Working with Dates in R

February 26, 2014 | Alan

This blog provides details on working with dates in R. The examples used in this blog are based on arbitrarily chosen dates.

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Learning Outcomes

In this blog, we learn about working with dates in R. Working with dates in R can potentially be troublesome, in particular because there are so many different formatting structures for dates. We can normally use the built-in R functions to deal with dates, but there are also some extended packages to help make things easier. We first look at the built-in functions, before looking at one of the extended packages, lubridate. This blog introduces:


Step 1 – Defining variables as dates

We can use the as.Date() function to create date objects in R for variables which do not have a time or time zone component. The input for this function will depend on the data type of the variable to be converted to a date object. The as.Date() function accepts character strings, factor, logical, NA and objects of classes ‘POSIX1t’ and ‘POSIXct’. When columns of type Date are imported into the AnalytiXagility platform, they are represented as class POSIX1t or POSIXct:

  • Class POSIXct represents the (signed) number of seconds since the beginning of 1970 as a numeric vector.
  • Class POSIXlt is a named list of vectors representing seconds, minutes, hours, day, month, year, etc.

Consider the string ‘19001118’ (which has format yyyymmdd), where there is no separation between the year, month and date. Before this can be defined as a date, it must firstly be converted to a character string:

date <- as.character(19901118)

The as.Date() function can now be applied, where the format must be specified as the default yyyy-mm-dd. A list of possible formats will be given in Step 2. This is the first step that would be carried out if the variable was of type character or factor. The type or class of the variable can be determined by applying the class() function:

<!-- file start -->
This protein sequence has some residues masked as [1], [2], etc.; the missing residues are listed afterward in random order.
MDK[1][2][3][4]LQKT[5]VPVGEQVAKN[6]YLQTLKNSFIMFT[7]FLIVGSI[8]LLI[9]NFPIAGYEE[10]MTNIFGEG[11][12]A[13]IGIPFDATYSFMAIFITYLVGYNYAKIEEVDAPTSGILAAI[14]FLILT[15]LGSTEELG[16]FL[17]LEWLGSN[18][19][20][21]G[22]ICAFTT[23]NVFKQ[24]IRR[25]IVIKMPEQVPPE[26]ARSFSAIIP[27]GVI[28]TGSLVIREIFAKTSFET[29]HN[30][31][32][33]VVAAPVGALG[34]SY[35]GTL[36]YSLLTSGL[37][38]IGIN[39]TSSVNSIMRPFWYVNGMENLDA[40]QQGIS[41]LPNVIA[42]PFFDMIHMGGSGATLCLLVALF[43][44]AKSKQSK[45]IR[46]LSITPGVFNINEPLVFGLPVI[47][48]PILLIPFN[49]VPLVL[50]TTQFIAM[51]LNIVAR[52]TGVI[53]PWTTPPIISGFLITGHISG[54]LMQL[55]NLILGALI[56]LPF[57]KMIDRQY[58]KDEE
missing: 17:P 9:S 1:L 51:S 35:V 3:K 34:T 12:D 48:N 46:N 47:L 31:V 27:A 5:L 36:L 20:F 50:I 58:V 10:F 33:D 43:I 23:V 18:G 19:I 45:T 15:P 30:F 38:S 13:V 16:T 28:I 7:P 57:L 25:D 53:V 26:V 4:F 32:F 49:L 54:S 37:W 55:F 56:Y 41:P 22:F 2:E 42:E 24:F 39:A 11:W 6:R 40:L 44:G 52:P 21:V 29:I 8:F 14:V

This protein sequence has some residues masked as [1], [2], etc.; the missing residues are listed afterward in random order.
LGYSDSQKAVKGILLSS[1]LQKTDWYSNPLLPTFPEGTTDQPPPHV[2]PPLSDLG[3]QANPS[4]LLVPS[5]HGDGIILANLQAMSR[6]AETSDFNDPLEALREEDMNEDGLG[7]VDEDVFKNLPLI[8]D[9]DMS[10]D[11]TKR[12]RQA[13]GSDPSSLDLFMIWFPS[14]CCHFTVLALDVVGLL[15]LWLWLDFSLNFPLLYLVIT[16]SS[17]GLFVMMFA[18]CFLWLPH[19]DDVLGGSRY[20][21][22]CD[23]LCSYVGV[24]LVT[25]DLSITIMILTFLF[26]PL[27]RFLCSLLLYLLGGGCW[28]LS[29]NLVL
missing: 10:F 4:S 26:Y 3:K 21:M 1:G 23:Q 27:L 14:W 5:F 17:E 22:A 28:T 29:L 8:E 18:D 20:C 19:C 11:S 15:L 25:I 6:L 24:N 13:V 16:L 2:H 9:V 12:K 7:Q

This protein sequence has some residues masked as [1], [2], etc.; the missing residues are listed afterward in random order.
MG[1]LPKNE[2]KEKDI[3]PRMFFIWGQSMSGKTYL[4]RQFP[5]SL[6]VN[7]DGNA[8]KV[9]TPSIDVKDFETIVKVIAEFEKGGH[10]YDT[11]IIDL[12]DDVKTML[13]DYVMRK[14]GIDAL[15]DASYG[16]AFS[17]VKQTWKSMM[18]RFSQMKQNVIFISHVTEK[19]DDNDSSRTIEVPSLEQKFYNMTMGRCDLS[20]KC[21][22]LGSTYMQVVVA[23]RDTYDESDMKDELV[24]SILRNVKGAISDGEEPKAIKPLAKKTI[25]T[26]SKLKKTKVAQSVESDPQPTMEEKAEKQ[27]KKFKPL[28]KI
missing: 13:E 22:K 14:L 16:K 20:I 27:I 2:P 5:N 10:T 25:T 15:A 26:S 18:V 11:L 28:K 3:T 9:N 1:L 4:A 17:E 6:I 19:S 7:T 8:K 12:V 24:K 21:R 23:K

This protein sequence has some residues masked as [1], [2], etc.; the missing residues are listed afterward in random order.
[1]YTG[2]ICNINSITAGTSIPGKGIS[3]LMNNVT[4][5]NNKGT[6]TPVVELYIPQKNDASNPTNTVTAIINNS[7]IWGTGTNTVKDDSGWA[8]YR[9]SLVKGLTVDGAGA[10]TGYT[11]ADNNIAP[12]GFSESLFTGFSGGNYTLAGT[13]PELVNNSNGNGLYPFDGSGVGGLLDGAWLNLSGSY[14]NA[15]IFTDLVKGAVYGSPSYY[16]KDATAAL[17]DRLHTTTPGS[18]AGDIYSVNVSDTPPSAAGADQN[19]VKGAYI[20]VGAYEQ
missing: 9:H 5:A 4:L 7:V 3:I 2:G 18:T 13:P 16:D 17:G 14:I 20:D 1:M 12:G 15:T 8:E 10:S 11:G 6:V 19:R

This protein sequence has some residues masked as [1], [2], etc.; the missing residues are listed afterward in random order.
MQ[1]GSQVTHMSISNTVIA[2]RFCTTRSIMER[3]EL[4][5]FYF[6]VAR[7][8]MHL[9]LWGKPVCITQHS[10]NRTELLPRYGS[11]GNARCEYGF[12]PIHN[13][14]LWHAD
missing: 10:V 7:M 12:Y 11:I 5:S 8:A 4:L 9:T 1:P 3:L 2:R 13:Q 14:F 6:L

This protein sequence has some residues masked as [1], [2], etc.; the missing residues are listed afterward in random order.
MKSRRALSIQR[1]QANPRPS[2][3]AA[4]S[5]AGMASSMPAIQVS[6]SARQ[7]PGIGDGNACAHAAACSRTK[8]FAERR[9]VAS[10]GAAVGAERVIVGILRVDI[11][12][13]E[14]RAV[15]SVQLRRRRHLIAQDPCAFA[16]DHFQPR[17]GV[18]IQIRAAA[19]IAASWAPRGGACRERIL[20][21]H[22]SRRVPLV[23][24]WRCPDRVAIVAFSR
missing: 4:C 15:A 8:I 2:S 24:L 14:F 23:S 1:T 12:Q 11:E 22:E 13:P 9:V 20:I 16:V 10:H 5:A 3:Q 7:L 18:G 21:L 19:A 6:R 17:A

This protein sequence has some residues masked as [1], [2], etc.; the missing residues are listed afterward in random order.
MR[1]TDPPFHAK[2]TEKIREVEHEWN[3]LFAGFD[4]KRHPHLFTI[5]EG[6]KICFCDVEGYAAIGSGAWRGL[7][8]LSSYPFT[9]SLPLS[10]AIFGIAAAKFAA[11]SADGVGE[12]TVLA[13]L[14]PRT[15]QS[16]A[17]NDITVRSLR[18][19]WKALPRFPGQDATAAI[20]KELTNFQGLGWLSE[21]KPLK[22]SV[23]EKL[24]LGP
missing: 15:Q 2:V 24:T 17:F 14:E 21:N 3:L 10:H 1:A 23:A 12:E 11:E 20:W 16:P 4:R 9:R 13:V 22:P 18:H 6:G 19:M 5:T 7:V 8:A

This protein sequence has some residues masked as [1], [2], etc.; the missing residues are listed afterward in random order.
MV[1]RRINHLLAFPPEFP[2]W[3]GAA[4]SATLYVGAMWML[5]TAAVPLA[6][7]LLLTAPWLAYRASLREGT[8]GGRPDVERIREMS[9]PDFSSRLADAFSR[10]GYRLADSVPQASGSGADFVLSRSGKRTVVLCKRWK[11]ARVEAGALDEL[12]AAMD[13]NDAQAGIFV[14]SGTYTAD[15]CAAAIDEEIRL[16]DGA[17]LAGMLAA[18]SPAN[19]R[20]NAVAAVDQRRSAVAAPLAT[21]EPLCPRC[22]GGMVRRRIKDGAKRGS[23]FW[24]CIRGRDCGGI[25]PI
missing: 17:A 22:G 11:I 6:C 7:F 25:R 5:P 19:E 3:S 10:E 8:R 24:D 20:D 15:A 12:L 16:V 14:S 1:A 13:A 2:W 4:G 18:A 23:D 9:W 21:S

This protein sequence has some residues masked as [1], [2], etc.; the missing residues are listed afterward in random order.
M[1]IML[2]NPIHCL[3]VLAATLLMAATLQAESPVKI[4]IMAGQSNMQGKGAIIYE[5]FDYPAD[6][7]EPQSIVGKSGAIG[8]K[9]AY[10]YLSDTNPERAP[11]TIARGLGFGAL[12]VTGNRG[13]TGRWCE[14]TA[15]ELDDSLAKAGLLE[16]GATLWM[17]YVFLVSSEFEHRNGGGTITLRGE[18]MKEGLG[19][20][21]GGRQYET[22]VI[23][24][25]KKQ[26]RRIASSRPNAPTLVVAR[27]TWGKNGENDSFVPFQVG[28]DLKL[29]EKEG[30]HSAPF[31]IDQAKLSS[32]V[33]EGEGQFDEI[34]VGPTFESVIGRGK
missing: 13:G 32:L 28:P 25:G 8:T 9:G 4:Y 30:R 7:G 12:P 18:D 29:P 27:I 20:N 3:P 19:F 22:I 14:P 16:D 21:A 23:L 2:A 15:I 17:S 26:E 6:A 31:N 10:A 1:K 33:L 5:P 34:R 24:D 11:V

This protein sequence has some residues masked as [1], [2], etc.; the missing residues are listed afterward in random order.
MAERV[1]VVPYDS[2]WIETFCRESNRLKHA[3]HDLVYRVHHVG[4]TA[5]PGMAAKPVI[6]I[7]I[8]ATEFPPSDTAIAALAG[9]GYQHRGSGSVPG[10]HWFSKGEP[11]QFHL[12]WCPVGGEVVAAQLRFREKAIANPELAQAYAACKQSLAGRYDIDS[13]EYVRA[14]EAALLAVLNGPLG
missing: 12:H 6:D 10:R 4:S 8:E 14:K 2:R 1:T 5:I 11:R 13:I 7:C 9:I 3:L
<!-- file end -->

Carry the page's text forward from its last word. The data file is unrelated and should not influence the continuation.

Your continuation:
date <- as.Date(date, "%Y%m%d")

If we now apply the class() function to this, we will see that it is of type date:

## [1] "Date"

Step 2 – Formatting dates in R

A date which is in the default format (yyyy-mm-dd) can be converted to another format of your choice by using the format() function. The code chunk below shows the syntax for this:

format(date, format = "form")

The following table shows the values that can be specified:


The following examples illustrate some ways of using the format() function. Note that the date must be in the default format (yyyy-mm-dd).

To convert the date 2009-03-07 to the format yyyy-mm-dd:

date <- as.Date(as.character(20090307), "%Y%m%d")
## [1] "2009-03-07"

To convert the date 1990-11-18 to the format dd/mm/yy:

date <- as.Date(as.character(19901118), "%Y%m%d")
format(date, format = "%d/%m/%y")
## [1] "18/11/90"

To convert the date 1954-07-24 to the format B d Y:

date <- as.Date(as.character(19540724), "%Y%m%d")
format(date, format = "%B %d %Y")
## [1] "July 24 1954"

To convert the date 1987-06-26 to the format d.m.y:

date <- as.Date(as.character(19870626), "%Y%m%d")
format(date, format = "%d.%m.%Y")
## [1] "26.06.1987"

To convert the date 1957-05-25 to the format m-d-Y: